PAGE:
11. Crew distracted during maintenances. Possible.

Ishikawa diagram gives 5 possibilities for the problem. Analyzing each one we have:

  1. Dirty air filters. Possible. An unusual and thick smoke from the exhaust gases reported by Engineer is a hint, once it indicates an uncomplete burn into the combustion chambers. Once maintenance is later, should be good check if air filters are not dirty and causing an obstruction of air.

  2. Fuel injection pump problem. Possible. It can reduce the fuel pressure that pass to the fuel injectors.

  3. Fuel injector problem. Possible. Same as dirty air filter, thick smoke from the exhaust gases reported by Engineer is a hint, once it indicates an uncompleted burn into the combustion chambers. Once maintenance is later, should be good check injectors for dirty nozzles or damaged. It is easier several injectors get dirty and occur the problem reported them injection pumps.

  4. Problem in Turbocharger. Possible. If the temperature or pressure of the air into the turbocharger outlet is not according to the operational parameter, it indicates a bad condition of turbocharger. Other occurrence would be clogged turbocharger air filter element or any unsuitable cause in the air supply.

  5. Crew distracted during maintenances. Possible. Besides crew team follows the manufacture manual procedures, if during the maintenance the team was distracted, they can forget some steps or not adjust as required injection timing, for example, that would cause same problem of dirty air filters, an uncompleted burn into the combustion chambers.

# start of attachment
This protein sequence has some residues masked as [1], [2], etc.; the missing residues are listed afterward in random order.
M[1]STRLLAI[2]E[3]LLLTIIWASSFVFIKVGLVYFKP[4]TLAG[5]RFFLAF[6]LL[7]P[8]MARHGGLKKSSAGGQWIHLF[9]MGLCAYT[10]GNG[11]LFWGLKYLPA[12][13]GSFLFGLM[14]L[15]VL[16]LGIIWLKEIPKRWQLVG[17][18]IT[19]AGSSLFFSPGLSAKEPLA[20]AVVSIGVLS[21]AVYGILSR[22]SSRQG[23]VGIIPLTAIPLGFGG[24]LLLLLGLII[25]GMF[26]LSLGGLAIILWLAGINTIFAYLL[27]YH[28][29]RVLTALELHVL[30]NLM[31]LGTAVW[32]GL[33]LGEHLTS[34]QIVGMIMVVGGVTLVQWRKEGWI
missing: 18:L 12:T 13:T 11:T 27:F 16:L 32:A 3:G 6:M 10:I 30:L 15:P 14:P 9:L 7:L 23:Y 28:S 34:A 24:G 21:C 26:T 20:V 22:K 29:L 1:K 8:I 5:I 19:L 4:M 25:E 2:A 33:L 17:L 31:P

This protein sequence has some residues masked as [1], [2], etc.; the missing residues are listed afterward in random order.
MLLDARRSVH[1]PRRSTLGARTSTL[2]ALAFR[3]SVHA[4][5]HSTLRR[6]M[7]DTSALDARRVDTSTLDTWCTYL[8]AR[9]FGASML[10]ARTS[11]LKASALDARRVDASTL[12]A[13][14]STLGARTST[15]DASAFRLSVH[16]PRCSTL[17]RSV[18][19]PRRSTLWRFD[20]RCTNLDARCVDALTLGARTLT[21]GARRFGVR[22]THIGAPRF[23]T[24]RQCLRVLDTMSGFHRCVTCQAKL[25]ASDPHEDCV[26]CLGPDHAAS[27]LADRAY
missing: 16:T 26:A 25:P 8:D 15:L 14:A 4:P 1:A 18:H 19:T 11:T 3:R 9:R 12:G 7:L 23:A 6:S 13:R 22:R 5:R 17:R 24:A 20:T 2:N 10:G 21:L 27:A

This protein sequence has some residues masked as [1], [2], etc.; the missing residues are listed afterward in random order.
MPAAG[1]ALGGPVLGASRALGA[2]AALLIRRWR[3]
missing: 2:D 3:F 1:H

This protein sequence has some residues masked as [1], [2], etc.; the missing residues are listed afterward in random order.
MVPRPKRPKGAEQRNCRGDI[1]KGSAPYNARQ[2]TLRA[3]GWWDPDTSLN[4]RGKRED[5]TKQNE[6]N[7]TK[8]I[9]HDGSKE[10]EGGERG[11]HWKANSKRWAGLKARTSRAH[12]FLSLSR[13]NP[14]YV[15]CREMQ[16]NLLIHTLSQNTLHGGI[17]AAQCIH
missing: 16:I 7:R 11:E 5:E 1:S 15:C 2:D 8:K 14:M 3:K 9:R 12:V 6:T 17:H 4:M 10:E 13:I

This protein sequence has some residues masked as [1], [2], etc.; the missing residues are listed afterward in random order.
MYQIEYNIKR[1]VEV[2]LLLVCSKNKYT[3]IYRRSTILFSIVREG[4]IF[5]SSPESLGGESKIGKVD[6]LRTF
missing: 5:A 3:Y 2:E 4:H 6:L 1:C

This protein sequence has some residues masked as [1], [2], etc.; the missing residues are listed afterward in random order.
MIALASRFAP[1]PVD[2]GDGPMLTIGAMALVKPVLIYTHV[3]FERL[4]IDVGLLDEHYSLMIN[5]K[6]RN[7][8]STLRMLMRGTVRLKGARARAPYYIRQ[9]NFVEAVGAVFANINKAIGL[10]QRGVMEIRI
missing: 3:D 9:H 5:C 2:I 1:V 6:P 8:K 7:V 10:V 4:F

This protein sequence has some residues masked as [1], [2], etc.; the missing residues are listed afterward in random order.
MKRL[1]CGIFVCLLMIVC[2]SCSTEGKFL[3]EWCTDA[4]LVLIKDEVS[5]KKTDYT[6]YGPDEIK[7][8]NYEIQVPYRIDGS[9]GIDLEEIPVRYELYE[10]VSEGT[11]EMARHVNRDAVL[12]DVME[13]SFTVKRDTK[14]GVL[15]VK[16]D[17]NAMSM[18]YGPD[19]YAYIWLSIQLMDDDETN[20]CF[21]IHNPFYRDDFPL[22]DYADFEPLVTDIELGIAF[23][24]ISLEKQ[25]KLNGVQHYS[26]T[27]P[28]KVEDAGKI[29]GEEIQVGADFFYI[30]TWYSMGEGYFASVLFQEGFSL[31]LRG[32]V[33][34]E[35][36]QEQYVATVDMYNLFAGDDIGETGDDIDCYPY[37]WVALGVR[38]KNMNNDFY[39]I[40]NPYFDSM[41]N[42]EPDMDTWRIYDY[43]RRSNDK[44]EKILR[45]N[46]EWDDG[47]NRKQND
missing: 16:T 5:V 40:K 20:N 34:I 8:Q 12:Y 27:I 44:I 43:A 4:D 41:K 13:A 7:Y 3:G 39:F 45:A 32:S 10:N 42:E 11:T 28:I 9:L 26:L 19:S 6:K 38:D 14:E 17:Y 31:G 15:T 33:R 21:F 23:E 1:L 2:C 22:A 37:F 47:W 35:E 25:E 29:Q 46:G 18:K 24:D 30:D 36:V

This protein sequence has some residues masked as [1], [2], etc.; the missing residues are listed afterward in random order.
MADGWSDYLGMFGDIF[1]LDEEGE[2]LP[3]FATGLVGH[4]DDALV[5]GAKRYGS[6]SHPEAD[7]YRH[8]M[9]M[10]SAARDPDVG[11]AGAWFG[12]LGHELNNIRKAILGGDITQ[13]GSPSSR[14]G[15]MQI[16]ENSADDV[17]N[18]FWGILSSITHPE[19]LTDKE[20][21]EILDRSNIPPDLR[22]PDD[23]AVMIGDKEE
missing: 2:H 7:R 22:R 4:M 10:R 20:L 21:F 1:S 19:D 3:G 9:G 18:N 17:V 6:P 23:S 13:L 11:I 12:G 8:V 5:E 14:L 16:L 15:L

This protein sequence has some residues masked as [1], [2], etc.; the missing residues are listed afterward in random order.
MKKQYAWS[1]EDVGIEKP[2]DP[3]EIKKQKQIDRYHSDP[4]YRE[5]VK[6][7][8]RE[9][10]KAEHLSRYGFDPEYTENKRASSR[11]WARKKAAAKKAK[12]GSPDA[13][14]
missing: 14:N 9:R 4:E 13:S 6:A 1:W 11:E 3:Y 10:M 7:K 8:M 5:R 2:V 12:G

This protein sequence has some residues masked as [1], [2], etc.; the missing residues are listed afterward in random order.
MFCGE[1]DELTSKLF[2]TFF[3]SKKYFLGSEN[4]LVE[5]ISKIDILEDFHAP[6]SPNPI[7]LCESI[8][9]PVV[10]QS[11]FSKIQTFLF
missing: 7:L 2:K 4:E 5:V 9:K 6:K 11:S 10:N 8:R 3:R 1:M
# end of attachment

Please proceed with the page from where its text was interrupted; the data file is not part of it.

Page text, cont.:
Therefore, electing the priority to be inspected (based on possibility and facility) we have inspect air filters, double check for the steps done with the crew during maintenance, inspect fuel injectors, inspect turbochargers, and inspect fuel injection pumps.

Now let us analyze the same proposed problem above using Dart of Vasconcelos:

Symptomatic:“specific diesel engine has been presented difficulty to start recently”.

Definition of the problem:Engine with difficulty to start.

Logical Search:

  1. System affected: Fuel system and air system.

  2. Temporal analysis: Engine is with maintenance late.

Creating Hypotheses:

Based on symptomatic and the logical search, is possible significantly reduce the quantity of hypotheses, for example, poor quality of fuel will not be considered as a cause, once only one “specific” engine presented the problem, if was a common problem, certainly fuel would be a great possibility. The same happen to polluted or rarefied ambient air, using temporal analysis, nothing make reference about changes on the work engine area to consider it as a cause. Note that using this method, is possible to be more specific and surgical on the troubleshooting, saving time with possibilities that really are important to find out the problem.